St. Yves

Life • Born, 1253; died, 1303

Canonized • June 1347 by Pope Clement VI

Patron of • Lawyers

Feast Day • May 18

A lawyer by trade in the late 1200s, St. Yves often worked pro bono, not charging the poor to argue their cases. He also visited them in prison and ministered there before trials. He represented the Church in ecclesiastical cases and reached out-of-court settlements to avoid the time and expense of trials. He was ordained at 31 years old and abandoned the law profession a few years later to focus on his parishes, where he continued serving the poor by building a hospital, treating their illnesses and sharing his harvest.

St. Dymphna

Life • Died, 620

Canonized • Pre-congregation*

Patron of • People with mental illness

Feast Day • May 30

The uniquely named St. Dymphna is the patron saint of psychiatrists, psychologists and neurologists, as well as victims of mental illness. Her father, a pagan, became unhinged after his beautiful Christian wife had died and agreed to remarry if he found a suitable replacement; but he only saw his wife’s beauty in his daughter. St. Dymphna fled from their native Ireland to Belgium, where her father tracked her down; upon her refusal to accede to his advances, he beheaded her. Spontaneous recovery from mental illness reportedly happened at the site of her death.

* Administering Divine Worship and the Causes of Saints, the Congregation of Rites was formed by Pope Sixtus V in 1588. St. Pope Paul VI divided the Congregation of Rites in 1969 to form the Congregation of Divine Worship and the Congregation for the Cause of Saints.

Sources: Vatican.va; catholic.org; catholicSaints.info

Communion of Saints

The “communion of saints” is the Church herself. This community includes the saints in Heaven, the holy souls in purgatory and the faithful of Christ “who are pilgrims on earth.”

Saints “do not cease to intercede with the Father for us, as they proffer the merits which they acquired on earth through the one mediator between God and men, Christ Jesus…so by their fraternal concern is our weakness greatly helped” (The Dogmatic Constitution on the Church Lumen Gentium).

Source: Catechism of the Catholic Church, 946-962

Patron saint of hockey?

The closest hockey comes to the Communion of Saints is St. Lidwina, the patron saint of skating. However, the artistry of figure skating and ice dancing don’t translate well to the brutal physicality and pace of hockey.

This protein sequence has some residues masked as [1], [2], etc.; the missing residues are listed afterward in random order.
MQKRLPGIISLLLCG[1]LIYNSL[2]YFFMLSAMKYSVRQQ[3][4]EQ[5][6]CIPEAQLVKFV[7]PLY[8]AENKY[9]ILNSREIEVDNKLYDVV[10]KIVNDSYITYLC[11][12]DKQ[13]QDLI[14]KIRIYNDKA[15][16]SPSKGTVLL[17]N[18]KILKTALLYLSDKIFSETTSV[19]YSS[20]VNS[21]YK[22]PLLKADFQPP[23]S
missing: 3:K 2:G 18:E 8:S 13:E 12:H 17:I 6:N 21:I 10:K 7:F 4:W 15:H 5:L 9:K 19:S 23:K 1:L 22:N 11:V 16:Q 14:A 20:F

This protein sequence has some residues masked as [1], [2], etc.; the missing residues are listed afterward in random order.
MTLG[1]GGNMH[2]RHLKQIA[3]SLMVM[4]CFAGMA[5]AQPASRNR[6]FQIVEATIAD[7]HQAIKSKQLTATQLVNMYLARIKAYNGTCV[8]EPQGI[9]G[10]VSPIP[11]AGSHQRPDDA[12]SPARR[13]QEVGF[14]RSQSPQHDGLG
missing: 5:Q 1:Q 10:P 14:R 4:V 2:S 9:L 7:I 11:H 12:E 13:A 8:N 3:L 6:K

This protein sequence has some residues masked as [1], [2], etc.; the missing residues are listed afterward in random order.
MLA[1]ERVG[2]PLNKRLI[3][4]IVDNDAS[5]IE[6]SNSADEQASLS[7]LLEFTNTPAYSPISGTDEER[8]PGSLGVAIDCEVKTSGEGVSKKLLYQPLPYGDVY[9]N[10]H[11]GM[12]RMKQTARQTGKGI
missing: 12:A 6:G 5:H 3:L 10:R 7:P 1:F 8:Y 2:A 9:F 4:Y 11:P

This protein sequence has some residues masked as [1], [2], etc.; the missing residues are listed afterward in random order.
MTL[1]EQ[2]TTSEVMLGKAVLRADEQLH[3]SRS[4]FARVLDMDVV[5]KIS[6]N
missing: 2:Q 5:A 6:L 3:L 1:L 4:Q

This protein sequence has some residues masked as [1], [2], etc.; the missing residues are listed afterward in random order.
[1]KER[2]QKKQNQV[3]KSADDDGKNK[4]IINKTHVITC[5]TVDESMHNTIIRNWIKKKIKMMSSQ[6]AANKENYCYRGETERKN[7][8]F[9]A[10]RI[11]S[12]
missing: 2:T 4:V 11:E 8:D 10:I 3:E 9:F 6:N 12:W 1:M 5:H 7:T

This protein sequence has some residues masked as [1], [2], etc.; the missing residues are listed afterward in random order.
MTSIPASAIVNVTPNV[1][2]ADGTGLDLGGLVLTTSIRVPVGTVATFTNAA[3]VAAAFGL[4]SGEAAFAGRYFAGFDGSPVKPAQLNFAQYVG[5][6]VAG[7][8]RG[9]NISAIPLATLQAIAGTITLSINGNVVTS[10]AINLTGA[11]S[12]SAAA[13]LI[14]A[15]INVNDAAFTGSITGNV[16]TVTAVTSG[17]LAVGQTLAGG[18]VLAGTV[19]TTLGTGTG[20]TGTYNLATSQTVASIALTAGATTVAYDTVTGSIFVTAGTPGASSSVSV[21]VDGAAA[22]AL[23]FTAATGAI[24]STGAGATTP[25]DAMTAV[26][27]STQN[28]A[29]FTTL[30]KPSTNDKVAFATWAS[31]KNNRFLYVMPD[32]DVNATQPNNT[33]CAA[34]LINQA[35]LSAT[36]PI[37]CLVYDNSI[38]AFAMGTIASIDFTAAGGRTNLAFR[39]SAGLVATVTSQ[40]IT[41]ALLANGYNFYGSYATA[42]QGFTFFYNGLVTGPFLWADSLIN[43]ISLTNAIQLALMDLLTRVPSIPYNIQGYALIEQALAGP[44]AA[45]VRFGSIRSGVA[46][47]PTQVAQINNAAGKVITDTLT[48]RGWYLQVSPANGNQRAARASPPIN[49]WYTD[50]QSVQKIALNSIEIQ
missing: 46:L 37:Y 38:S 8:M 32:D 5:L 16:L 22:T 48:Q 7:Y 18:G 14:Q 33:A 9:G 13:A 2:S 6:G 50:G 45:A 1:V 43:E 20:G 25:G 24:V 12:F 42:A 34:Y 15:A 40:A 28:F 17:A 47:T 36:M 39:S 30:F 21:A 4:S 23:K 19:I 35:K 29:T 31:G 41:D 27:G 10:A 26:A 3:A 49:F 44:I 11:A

So, hockey needs a patron, and perhaps Catholic St. Louisans should lead the charge to get one, looking no further than the man who happened to be an avid skier and winter sportsman before taking up residence in Vatican City.

St. John Paul II.

On the papal visit to St. Louis in 1999, he attended the papal youth rally at then-Kiel Center, receiving a No. 1 St. Louis Blues jersey with “John Paul II” on the nameplate and a hockey stick. The photographic evidence of the hockey link is easy to find: type “John Paul hockey” into a search engine under images and those photos pop up.

Although anyone may invoke a saint to intercede as a patron, only a bishop makes it official by consecrating the saint for a particular cause. When Austrian businessman Manfred Pesek proposed St. Luigi Scrosoppi as the patron saint for soccer in 2010, he had the support of his home Bishop Alois Schwarz (then-bishop of Gurk), Bishop Andrea Bruno Mazzocato (of St. Luigi’s home diocese of Udine, Italy) and Pontifical Council for the Laity Church and Sport section.

Does hockey need a patron saint? Well, it wouldn’t hurt and it might help our team on the journey to win it all.

Saints come marching in

The Archdiocese of St. Louis pays homage to the Communion of Saints in the names of parishes, missions, chapels, shrines and oratories — with 138 named in their honor out of 196.

Two parishes specifically reference all of them — All Saints in St. Peters and in University City — and another honors Mary as Queen of All Saints in Oakville. That leaves 135 honoring saints: 124 specifically named after one saint (including both of our basilicas — Basilica of St. Louis, King of France and Cathedral Basilica of Saint Louis); five named after two saints; four referencing saints’ common titles — Curé of Ars (Saint John Vianney), Little Flower (Saint Thérèse of Lisieux), Holy Martyrs of Japan (23 men and three boys executed by crucifixion in 1597, at Nagasaki) and Seven Holy Founders (monks who founded the “Order of Friar Servants of St. Mary”). Holy Family includes St. Joseph among the trio, and St. Teresa of Kolkata was still Blessed Teresa of Calcutta when that namesake parish was formed in Ferguson in 2005.

The Blessed Virgin Mary is honored in 37 (including Queen of All Saints and Holy Family), with the remaining 20 honoring Jesus Christ, God, the Father and Holy Spirit.

>>Cause for Sainthood for Clelia Merloni

The foundress of the Apostles of the Sacred Heart, Venerable Clelia Merloni, will officially become Blessed Clelia Merloni in a beatification to be celebrated Saturday, Nov. 3, at the Basilica of Saint John Lateran. The miracle necessary for beatification occurred in 1951, when a Brazilian doctor was cured of a potentially fatal progressive nerve disease after his family and an attending religious sister asked for Mother Clelia’s intercession. Mother Clelia was born in 1861, founded the apostles in 1894 and died in 1930. The cause for her sainthood began was opened in 1988. Pope Francis approved the miracle on Jan. 27. In the archdiocese, the Apostles sponsor Cor Jesu Academy and Sacred Heart Villa on The Hill. They also minister in four parishes: St. Joseph of Imperial, St. Ambrose, Seven Holy Founders and St. Alban Roe.